It really is a wonder of nature and worth the visit.
Beforehand, our tour stopped off in Otavalo, a town famous for its animal market. It was a horrible experience for me. Pigs were squealing as they were pulled on to trucks and cows were tied to wooden posts looking miserable. Some animals were even struggling in large hessin sacks. They were still alive and people were carrying them around in bags!
This part of the tour certainly wasn’t my favourite part.
What you need to know: Our day trip cost US$40 per person for lunch and transport and was booked through a tourist agency in La Mariscal in Quito. We had to pay an extra US$2 per person to visit Quilotoa lake, and the money goes to the community, according to our guide.
Take in the scenery of Cotacachi Reserve
National parks are scattered around Ecuador and the President recently decided they should be free for everyone, which is great.
The Cotacachi Reserve is beautiful and one of the largest national parks in the country, at more than 3,000km². The landscape is diverse – part of the park is rainforest and tropical, while other areas are more Andean and have temperatures of around 15°C.
These climate differences are mainly because of the altitude levels within the park, as some points reach 4,800m.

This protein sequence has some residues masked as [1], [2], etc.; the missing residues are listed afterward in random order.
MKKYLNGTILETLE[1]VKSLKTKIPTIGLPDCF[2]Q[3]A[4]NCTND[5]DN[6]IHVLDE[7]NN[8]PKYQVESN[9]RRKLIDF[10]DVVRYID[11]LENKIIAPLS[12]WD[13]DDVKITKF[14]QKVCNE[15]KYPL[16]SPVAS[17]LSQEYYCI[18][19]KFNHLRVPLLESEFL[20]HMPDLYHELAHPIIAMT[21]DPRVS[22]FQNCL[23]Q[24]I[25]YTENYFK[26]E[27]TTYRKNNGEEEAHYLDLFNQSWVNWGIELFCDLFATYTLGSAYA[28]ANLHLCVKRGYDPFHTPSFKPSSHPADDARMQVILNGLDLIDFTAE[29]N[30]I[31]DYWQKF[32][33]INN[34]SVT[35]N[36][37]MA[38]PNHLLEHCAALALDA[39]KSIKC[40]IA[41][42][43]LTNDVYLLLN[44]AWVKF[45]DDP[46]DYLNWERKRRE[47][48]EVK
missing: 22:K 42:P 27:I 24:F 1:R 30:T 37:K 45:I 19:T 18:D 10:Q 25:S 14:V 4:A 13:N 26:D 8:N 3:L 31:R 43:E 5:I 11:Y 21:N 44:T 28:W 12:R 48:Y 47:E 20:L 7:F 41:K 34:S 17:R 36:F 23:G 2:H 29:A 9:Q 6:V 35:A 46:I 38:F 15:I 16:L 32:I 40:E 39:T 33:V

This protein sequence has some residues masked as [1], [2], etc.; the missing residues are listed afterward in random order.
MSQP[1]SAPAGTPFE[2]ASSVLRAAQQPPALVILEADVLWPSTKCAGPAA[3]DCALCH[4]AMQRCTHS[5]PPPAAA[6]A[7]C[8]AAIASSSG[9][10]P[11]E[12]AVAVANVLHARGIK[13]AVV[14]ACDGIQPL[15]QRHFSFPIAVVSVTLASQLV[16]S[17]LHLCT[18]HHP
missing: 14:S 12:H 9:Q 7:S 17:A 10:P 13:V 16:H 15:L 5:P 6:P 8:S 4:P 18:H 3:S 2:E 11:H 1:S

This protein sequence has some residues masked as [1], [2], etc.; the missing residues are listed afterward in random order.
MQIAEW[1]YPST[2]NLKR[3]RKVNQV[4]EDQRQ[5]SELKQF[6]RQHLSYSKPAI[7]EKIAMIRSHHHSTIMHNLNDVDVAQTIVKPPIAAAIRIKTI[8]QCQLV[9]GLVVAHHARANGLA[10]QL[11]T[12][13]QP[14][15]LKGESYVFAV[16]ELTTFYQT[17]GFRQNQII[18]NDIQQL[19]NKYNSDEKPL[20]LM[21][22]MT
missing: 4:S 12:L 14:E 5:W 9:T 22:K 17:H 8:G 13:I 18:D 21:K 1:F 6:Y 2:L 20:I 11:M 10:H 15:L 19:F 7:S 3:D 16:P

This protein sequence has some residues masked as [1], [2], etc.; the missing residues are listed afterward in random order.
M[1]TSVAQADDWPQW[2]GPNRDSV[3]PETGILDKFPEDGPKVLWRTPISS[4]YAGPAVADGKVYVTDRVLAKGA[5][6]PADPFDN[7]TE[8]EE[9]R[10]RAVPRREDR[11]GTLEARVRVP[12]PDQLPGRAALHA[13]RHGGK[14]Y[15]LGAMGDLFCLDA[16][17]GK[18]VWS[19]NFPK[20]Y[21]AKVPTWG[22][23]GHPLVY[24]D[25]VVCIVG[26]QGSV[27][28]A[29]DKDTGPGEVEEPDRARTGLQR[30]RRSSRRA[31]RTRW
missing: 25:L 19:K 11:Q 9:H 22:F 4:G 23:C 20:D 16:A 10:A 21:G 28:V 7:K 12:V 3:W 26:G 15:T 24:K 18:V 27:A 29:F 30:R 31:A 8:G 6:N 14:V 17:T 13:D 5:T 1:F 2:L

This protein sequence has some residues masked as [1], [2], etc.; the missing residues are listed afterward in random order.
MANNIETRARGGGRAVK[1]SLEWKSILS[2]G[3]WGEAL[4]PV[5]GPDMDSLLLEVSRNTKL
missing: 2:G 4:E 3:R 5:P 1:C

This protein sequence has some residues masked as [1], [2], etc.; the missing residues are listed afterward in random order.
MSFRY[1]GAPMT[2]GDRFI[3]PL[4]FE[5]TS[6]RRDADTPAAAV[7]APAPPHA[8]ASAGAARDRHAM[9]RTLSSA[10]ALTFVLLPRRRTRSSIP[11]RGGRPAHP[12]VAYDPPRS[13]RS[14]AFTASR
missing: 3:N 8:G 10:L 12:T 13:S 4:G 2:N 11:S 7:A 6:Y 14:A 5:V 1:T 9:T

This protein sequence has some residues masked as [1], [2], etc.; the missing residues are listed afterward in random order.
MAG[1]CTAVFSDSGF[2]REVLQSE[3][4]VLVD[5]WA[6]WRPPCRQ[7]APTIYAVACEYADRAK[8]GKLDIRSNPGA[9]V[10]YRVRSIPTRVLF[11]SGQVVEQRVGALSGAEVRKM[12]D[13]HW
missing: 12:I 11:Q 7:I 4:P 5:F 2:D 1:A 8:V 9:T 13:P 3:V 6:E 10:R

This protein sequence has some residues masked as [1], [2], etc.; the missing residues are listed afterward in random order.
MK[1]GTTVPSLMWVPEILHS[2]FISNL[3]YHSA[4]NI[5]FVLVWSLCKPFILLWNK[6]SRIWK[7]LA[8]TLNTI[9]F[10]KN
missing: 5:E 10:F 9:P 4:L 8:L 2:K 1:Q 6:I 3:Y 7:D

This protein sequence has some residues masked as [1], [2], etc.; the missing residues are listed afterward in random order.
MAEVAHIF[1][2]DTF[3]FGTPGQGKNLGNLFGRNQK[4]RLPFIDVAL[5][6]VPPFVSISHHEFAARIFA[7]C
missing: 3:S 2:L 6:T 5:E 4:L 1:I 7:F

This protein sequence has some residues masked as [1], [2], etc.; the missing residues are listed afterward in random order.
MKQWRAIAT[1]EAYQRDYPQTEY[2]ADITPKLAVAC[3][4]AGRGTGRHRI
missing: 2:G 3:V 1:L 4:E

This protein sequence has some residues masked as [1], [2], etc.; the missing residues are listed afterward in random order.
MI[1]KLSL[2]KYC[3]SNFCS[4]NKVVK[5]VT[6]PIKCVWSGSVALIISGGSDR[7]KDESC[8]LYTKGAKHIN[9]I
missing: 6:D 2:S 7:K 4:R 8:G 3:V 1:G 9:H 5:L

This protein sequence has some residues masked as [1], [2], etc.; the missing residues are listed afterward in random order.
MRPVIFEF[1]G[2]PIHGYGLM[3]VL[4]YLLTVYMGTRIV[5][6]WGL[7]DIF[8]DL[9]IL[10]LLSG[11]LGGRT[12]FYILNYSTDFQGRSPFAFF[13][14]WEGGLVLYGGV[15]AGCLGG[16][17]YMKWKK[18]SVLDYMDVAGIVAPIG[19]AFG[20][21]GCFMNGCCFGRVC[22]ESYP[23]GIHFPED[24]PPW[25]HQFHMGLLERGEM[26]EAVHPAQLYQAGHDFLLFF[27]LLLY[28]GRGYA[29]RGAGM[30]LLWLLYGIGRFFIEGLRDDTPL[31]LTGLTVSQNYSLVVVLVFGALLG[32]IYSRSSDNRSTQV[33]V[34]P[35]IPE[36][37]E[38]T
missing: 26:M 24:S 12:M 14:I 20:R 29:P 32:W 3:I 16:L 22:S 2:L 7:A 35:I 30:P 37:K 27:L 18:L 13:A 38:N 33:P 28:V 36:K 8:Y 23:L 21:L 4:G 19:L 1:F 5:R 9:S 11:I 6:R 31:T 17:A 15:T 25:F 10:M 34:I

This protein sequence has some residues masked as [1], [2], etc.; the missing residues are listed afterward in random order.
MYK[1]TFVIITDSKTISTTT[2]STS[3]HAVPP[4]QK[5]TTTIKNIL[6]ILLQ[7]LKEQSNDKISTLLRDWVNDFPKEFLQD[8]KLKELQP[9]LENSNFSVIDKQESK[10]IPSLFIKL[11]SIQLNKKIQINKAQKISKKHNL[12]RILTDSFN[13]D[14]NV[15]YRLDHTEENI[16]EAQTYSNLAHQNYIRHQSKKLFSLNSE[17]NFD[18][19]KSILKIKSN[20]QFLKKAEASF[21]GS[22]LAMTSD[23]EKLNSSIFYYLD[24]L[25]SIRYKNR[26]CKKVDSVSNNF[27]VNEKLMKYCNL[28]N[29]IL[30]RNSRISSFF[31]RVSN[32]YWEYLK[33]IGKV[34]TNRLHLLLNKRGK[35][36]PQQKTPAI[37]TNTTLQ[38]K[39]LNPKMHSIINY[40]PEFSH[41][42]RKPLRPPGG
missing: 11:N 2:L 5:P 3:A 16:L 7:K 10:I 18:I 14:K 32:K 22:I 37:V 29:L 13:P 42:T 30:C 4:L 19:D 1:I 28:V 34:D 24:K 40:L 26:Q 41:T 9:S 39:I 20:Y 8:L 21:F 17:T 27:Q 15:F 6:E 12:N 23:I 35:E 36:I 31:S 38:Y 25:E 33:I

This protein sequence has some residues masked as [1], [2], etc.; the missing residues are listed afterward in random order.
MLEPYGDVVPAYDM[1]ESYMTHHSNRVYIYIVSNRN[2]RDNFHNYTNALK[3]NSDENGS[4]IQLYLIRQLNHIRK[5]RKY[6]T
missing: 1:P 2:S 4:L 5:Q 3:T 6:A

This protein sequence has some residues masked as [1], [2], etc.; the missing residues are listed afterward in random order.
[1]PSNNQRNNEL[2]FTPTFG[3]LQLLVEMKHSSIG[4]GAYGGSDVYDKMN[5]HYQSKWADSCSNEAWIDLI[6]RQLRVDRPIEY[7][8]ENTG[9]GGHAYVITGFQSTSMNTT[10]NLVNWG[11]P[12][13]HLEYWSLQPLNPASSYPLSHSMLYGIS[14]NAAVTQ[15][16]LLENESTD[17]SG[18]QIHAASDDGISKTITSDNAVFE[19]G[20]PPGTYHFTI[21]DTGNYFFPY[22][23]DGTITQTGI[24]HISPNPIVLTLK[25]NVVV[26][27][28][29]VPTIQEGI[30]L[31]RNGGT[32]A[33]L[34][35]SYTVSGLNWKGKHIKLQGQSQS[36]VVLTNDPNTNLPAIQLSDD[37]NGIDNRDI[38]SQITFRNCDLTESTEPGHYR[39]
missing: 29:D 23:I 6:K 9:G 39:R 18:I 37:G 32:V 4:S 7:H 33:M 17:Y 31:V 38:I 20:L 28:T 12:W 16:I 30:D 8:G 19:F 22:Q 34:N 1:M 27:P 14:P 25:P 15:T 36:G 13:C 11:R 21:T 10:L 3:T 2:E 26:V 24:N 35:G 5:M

We visited Cuicocha Lake which is in a volcanic crater that’s 200m deep. Parts of the volcanic domes rise up in the middle of the lake and it’s quite a sight to see. There’s also a visitor’s centre here, complete with a small display that explains the flora and fauna that live in the park.
On our way back from Cotacachi we went to the Peguche waterfall. After walking along a small trail that takes you through woodlands, you reach the waterfall and are able to cross over the flowing river below via a bridge.
What you need to know: Friends we made through Airbnb took us on this day trip, but we were told by the travel agent in Quito that they organise similar tours. Entry to both Cuicocha Lake and the Peguche waterfall is free.